The UK’s Economic Crime (Transparency and Enforcement) Bill, which is being fast-tracked through Parliament “in consequence of recent events in Ukraine”, is designed to introduce a new register of the beneficial owners of overseas entities that own property in the UK, to strengthen Unexplained Wealth Orders (UWOs) and to make changes to help deter and prevent breaches of financial sanctions.
The Bill was tabled in the House of Commons on 1 March and several amendments were introduced during the committee stage, including reducing the transitional period for certain overseas entities registering as an overseas entity from 18 months to six months and increasing fines for certain offences. The government said it would examine several concerns raised in the Commons during the Bill’s passage through the House of Lords. The Bill received Royal Assent on 15 March 2022 to become the Economic Crime (Transparency and Enforcement) Act 2022 (the “Act”). Supporting regulations (the “Regulations”) will be published shortly which will lay down when the different parts of the Act come into force.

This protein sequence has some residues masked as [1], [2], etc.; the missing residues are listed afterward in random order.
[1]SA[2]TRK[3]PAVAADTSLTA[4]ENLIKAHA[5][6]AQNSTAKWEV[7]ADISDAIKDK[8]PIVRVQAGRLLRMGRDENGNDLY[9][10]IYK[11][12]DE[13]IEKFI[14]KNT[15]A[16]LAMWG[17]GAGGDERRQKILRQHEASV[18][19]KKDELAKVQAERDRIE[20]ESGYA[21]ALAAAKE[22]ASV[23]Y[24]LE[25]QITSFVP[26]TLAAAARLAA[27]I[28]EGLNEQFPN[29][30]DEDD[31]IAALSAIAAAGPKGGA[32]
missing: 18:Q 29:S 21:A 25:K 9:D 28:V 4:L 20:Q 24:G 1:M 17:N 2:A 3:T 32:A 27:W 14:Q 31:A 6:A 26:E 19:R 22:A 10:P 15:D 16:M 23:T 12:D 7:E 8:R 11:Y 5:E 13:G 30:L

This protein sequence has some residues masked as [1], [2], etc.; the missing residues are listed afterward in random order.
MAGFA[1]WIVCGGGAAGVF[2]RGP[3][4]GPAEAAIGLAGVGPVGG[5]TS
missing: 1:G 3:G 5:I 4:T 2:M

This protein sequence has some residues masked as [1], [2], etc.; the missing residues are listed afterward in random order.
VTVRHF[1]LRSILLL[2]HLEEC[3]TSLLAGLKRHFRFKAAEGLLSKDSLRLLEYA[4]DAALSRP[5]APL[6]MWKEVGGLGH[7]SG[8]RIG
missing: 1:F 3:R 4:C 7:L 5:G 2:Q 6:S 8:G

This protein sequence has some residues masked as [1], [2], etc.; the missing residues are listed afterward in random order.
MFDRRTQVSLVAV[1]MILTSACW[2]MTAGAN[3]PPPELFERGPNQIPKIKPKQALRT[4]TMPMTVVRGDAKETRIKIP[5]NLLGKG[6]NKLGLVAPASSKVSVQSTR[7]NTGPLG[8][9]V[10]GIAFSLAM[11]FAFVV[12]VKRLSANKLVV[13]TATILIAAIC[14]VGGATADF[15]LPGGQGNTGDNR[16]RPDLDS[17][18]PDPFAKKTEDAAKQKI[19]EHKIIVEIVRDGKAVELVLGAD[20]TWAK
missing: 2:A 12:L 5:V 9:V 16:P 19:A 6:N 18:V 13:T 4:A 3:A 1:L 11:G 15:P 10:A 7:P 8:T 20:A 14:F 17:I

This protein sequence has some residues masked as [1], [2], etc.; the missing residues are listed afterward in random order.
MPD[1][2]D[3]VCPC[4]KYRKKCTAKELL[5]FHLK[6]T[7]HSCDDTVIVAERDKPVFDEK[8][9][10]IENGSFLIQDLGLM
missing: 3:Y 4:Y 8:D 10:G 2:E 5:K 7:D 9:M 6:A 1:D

During the Bill’s passage through parliament, Business Secretary Kwasi Kwarteng said that the Bill was being introduced now to dissuade people from seeking to launder money in the UK, particularly those linked to Russian President Vladimir Putin, and has four main objectives: